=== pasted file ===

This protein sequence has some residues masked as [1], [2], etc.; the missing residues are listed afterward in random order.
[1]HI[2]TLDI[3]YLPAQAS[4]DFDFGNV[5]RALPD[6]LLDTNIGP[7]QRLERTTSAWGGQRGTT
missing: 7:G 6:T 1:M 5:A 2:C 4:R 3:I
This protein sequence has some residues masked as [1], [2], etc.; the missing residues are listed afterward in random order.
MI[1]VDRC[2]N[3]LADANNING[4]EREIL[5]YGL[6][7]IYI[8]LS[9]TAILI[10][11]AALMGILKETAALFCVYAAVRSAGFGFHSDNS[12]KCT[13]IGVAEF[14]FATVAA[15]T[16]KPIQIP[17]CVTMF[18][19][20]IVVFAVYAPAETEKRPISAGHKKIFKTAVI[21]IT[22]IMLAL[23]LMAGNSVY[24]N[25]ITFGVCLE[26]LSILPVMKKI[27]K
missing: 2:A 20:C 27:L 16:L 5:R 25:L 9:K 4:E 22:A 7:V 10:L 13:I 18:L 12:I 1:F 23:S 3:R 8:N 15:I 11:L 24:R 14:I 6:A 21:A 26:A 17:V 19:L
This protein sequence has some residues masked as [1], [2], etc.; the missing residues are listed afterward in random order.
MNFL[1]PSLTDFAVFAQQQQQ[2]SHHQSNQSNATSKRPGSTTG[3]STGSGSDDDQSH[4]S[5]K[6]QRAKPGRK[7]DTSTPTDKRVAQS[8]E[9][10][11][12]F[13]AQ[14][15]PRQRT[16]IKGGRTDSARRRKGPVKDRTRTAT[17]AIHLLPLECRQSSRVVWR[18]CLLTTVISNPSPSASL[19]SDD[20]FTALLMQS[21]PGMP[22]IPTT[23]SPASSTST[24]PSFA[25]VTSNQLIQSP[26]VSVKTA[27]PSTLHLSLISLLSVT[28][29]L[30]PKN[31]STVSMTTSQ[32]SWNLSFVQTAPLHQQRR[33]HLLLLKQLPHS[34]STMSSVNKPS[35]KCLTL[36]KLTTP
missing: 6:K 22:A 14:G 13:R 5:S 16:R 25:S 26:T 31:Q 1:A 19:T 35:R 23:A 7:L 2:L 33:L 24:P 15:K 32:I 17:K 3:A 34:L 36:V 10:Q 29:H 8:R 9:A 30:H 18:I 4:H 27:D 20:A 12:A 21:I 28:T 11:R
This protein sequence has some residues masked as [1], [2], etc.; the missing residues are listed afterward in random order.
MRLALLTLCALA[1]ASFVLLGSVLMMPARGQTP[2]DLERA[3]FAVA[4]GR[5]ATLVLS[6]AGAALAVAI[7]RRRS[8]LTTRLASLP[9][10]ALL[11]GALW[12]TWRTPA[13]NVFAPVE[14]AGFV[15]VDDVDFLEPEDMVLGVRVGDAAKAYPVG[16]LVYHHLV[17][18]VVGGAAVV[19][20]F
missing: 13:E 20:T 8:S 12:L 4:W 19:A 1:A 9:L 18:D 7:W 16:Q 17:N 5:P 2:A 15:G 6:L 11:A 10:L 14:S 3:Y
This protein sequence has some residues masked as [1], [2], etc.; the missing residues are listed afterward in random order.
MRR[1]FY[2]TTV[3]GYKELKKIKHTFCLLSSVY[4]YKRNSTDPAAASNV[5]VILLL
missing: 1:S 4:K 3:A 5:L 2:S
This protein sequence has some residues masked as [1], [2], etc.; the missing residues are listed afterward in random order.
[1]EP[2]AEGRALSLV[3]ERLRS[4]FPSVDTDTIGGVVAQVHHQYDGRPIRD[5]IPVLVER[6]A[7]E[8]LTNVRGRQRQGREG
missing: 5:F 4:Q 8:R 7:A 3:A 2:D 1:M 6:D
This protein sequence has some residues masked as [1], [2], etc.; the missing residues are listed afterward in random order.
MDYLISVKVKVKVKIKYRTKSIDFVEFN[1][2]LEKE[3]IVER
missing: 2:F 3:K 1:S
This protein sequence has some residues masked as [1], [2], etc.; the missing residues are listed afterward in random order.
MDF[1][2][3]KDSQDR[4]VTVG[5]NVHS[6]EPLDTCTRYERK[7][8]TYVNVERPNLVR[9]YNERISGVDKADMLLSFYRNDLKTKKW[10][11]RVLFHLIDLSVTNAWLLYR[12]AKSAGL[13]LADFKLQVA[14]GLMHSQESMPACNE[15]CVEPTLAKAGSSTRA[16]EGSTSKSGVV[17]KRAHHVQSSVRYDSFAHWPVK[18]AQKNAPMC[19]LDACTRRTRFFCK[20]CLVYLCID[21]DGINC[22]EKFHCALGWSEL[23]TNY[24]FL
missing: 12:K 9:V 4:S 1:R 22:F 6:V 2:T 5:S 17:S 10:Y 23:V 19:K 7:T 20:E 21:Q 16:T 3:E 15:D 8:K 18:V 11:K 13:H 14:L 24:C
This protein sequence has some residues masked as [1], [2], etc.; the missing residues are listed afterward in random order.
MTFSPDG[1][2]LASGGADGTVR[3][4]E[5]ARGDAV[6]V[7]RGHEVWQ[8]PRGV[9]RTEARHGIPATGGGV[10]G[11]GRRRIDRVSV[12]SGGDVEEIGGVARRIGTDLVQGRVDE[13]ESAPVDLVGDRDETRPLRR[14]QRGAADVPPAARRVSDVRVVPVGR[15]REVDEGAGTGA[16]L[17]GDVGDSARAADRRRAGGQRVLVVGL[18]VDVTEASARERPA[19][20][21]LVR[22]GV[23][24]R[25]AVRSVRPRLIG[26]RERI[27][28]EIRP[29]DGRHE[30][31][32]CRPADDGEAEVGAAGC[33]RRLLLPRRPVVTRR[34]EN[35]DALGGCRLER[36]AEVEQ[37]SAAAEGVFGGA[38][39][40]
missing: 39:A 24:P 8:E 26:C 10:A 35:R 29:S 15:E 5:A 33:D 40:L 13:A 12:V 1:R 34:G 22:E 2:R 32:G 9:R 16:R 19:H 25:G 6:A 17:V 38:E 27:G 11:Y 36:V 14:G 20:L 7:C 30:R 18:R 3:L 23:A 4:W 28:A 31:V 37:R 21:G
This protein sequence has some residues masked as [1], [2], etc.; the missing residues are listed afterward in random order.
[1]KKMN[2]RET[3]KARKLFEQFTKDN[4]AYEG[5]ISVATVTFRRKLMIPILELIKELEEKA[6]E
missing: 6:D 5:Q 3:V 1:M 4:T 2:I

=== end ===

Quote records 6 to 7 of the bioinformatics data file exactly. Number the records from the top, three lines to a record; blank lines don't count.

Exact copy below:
This protein sequence has some residues masked as [1], [2], etc.; the missing residues are listed afterward in random order.
[1]EP[2]AEGRALSLV[3]ERLRS[4]FPSVDTDTIGGVVAQVHHQYDGRPIRD[5]IPVLVER[6]A[7]E[8]LTNVRGRQRQGREG
missing: 5:F 4:Q 8:R 7:A 3:A 2:D 1:M 6:D
This protein sequence has some residues masked as [1], [2], etc.; the missing residues are listed afterward in random order.
MDYLISVKVKVKVKIKYRTKSIDFVEFN[1][2]LEKE[3]IVER
missing: 2:F 3:K 1:S